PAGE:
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Living Lives of Meaning, Without Regret

October 25, 2013


The St. Andrew’s community was privileged to hear two speakers this week reminding us of our connection to Delaware and the larger world around us.  Both individuals gave a relevance to our classes, relationships and community service; they challenged us to work hard and listen empathetically.

On Wednesday night, University of Delaware professor Dr. Muqtadar Kahn returned for the third time to speak in Chapel.  A national and international expert on the Middle East, Dr. Kahn’s message of integrity and hope resonated powerfully with our students. He reminded us that all visionaries had a rebellious faith within them, and that we must marshal that energy and commitment for the betterment of others.  At one point this summer, Dr. Kahn and another scholar were engaged in a serious debate through social media about who was to blame for the violence in Egypt after President Morsi’s departure. Dr. Kahn admitted to us that when he discovered that this other scholar’s son was killed in the violence, he realized his thinking about this national situation had to be refocused to this man’s personal tragedy.  He urged us to remember the people involved in these conflicts, and to try to find ways to communicate more effectively with those we oppose.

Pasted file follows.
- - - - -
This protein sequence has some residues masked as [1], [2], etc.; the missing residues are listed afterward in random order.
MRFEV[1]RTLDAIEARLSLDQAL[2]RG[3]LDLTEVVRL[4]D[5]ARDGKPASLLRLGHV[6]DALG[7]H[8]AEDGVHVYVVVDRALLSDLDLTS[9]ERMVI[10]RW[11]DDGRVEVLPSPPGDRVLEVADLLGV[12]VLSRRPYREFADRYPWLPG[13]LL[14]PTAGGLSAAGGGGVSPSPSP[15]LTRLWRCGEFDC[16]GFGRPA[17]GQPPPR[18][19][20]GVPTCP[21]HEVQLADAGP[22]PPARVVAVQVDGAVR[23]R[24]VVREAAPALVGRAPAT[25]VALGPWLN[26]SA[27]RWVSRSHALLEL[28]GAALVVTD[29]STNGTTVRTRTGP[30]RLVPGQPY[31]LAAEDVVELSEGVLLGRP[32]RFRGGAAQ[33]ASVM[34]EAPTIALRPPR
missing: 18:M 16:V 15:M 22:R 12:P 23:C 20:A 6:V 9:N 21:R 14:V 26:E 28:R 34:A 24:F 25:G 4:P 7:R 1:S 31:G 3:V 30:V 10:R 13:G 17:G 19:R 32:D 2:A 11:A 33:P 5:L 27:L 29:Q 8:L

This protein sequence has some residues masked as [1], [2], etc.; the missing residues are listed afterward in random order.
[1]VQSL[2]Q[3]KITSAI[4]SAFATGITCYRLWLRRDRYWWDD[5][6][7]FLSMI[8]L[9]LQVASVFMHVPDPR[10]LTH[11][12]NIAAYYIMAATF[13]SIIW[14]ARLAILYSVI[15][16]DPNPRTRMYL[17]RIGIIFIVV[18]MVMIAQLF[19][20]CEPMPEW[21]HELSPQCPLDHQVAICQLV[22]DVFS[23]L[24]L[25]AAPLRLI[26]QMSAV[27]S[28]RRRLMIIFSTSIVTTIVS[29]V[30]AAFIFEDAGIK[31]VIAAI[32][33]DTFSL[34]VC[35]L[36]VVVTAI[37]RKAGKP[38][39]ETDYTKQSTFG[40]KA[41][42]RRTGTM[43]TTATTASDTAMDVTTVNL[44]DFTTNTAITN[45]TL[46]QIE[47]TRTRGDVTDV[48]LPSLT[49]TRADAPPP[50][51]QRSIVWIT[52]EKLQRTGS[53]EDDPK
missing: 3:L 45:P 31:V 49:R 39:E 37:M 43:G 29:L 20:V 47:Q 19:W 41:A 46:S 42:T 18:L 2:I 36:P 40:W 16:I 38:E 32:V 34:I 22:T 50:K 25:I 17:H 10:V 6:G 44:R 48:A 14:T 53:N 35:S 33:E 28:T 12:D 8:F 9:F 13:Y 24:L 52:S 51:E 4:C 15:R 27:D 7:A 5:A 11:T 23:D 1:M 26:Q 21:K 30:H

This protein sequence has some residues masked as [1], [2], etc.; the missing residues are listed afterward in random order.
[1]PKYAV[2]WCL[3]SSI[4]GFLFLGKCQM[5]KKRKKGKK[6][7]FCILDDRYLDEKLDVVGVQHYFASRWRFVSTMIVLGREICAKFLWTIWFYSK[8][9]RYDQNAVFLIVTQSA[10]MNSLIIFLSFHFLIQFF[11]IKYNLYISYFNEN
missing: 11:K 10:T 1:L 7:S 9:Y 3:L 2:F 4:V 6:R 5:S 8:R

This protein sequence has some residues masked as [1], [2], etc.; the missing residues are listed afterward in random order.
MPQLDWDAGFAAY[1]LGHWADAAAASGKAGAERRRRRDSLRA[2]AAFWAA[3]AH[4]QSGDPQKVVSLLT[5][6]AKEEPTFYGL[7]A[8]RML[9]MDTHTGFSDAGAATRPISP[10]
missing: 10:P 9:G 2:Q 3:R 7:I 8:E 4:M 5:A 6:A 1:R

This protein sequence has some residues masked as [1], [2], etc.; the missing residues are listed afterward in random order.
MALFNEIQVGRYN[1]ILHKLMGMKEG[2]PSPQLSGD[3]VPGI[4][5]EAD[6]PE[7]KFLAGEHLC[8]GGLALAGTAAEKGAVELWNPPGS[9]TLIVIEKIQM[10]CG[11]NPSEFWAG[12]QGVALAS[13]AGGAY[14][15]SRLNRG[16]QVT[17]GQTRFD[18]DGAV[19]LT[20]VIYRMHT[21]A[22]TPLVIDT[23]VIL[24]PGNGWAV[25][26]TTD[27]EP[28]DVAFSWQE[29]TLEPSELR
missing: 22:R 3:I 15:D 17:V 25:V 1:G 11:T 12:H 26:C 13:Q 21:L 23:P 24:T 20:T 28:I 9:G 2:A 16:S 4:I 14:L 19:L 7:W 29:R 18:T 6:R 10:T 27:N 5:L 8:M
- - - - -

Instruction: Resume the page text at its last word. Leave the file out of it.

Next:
On Thursday at School Meeting, Gov. Jack Markell of Delaware spoke to the community. His basic message to the students — that they must work hard to seize their chance in this global world — exemplified why determination and grit are crucial to the work of our classrooms. Gov. Markell also made reference to Martin Luther King’s “Letter from a Birmingham Jail” to illustrate the necessity for engaged, positive action.

In the aftermath of Parents Weekend, a time naturally devoted to families and individual student work, these two speakers trained our eyes and minds outward.  They helped us see the relevance of our religion classes and history classes like “Middle East”; they affirmed the students’ commitment to community service; they showed us the necessity of a diverse student body living in a residential community; they encouraged us to wrestle vigorously with the core questions of our classes; they reminded us to live lives of meaning, without regret.

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